Sometimes I get sad, but not about the things people would assume I get sad about.
I don’t get sad about the label.
I get sad about the affect of autism. Here is an example.
I’m posting late tonight. Why? Because I had an amazing day with my friends. Doing what? This.
Canoeing down the beautiful river that runs by our home.
Seriously, this is the stuff that is ‘of the God’s.’ I grew up about four miles from a river and 1/2 mile from a large creek. Many, many of my summer days were spent knee-deep in nature’s hydration – wading, finding clams, catching minnows, sinking in the sand. There is a sort of peace here. No technology. The laughter of friends. The solemnness of the trees. The sound of the current. The understanding of God’s beauty. When on the river I often express to my friends, “This is life. THIS is life.” This is the stuff that is most important in life.
Then…I get sad, and my friends know why. I sometimes have difficulty holding back the tears. For two reasons really- because it’s such a part of who I am and because it’s so difficult for Tucker.
He hates the river. Before I go on…you need to know that this is not the Mississippi or the Missouri. This river is a ‘stand up’ river. So, if the canoe flips…stand up, you’ll be fine.
Regardless – he hates it. He hates his feet off the ground if even for a moment(read Day #50 – Overcoming Fear to Trust). Balance? Not his strong suit. Loss of control? Not his strong suit (read Day #18 – Turtle or the Hare, Part I)
We have finally come to the point that he agreed to go on the river one time per summer. I’ve tried tubes. I’ve tried kayaks. It doesn’t matter. He doesn’t like the risk.
I also have to write that once we get him on the river he has a GREAT time…but getting him to go? Ugh…
Today, Estelle received a kayak for her birthday. She, in fact, LOVES the river. She loves EVERYTHING about the river. The water, the trees, the breeze, the jumping fish – EVERYTHING.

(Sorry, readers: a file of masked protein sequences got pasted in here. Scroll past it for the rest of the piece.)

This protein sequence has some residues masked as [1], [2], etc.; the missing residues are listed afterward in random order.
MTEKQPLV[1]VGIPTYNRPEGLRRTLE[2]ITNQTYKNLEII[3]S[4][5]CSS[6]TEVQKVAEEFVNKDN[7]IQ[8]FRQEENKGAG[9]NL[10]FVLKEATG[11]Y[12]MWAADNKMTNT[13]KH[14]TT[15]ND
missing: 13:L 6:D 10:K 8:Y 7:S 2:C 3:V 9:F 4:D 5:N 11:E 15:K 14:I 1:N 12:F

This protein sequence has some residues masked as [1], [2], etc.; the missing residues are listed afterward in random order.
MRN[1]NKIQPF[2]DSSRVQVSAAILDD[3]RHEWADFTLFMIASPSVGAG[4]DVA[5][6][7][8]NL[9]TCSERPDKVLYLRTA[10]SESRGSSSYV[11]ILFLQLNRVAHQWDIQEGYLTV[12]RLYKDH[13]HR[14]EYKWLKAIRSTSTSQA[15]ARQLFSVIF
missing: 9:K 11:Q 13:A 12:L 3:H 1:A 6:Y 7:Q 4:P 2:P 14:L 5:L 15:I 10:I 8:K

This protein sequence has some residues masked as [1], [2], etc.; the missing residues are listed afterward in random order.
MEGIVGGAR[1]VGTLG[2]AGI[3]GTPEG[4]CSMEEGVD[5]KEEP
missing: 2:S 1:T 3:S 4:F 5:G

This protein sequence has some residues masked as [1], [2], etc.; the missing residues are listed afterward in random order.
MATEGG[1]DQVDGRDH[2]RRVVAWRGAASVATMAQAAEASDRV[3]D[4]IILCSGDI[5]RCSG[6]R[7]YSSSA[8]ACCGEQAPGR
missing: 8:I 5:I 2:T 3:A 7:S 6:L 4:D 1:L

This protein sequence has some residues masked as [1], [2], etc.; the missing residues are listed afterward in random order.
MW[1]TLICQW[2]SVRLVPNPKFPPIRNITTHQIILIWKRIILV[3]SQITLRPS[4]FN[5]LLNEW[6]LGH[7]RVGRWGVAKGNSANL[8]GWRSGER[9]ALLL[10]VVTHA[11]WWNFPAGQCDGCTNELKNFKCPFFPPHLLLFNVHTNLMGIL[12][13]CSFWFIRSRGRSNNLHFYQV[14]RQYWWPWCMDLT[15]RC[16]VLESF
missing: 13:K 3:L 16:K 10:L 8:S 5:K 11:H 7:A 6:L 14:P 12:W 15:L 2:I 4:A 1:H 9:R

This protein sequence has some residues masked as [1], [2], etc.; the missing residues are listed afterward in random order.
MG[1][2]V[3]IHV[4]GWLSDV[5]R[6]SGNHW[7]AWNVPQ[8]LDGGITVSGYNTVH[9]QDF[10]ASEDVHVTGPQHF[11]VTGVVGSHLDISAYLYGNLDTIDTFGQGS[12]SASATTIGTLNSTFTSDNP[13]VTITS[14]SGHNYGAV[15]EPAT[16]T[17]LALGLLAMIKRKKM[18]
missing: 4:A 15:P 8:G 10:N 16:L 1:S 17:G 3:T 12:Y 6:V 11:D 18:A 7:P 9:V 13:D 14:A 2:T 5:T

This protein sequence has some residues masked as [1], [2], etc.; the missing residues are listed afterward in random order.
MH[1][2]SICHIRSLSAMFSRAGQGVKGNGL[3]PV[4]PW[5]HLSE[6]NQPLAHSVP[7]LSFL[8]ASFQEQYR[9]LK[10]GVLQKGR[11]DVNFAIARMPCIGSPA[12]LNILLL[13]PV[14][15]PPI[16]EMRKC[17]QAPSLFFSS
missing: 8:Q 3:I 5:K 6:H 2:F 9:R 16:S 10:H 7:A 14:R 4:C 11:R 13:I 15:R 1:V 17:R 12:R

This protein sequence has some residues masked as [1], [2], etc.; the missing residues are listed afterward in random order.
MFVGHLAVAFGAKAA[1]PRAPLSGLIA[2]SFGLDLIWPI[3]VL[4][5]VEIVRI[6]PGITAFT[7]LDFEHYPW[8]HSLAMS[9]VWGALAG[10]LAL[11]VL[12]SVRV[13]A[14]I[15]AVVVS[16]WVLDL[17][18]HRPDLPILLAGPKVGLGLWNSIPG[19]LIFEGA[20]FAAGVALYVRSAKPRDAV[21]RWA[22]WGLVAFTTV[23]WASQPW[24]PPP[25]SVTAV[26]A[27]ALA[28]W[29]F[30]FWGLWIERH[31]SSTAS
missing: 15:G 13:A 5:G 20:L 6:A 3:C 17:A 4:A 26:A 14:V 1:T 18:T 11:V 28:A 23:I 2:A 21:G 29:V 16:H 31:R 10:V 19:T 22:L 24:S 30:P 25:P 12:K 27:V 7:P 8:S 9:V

Tonight when I arrived home I was beyond excited to watch her in her kayak. My husband spent the afternoon teaching her about padding, about boarding, about exiting, about floating, about flipping – all of it.
We went outside and Tucker followed. She attempted to board the kayak and misstepped. She fell into the pool giggling. He stepped back and looked at me. “Mom, you better get in the pool in case she runs into trouble.” I jumped right in.
Here is the deal – I was, at one time, a certified lifeguard. I’m not now – but those skills don’t ‘vanish.’ Yet his reticence and anxiety take over. He just cannot take the chance.
That’s what makes me sad. I get that other parents would love his careful nature – and while it’s awesome, it makes me worry.
It’s not just the river – it’s life.
Taking chances is part of life. Sometimes (and often) when you take a chance the most amazing things happen. Truthfully, sometimes you get hurt…but at least you have a story to tell.
Regardless, we keep trying.
Trying every angle possible – not just because I love to be on the river but because I want him to know and respect the beauty and the power of God’s creation.
Trying because risk is a part of life. As Oscar Wilder said, “To live is the rarest thing in the world, most people exist that is all.”
I want, above all, for him to live.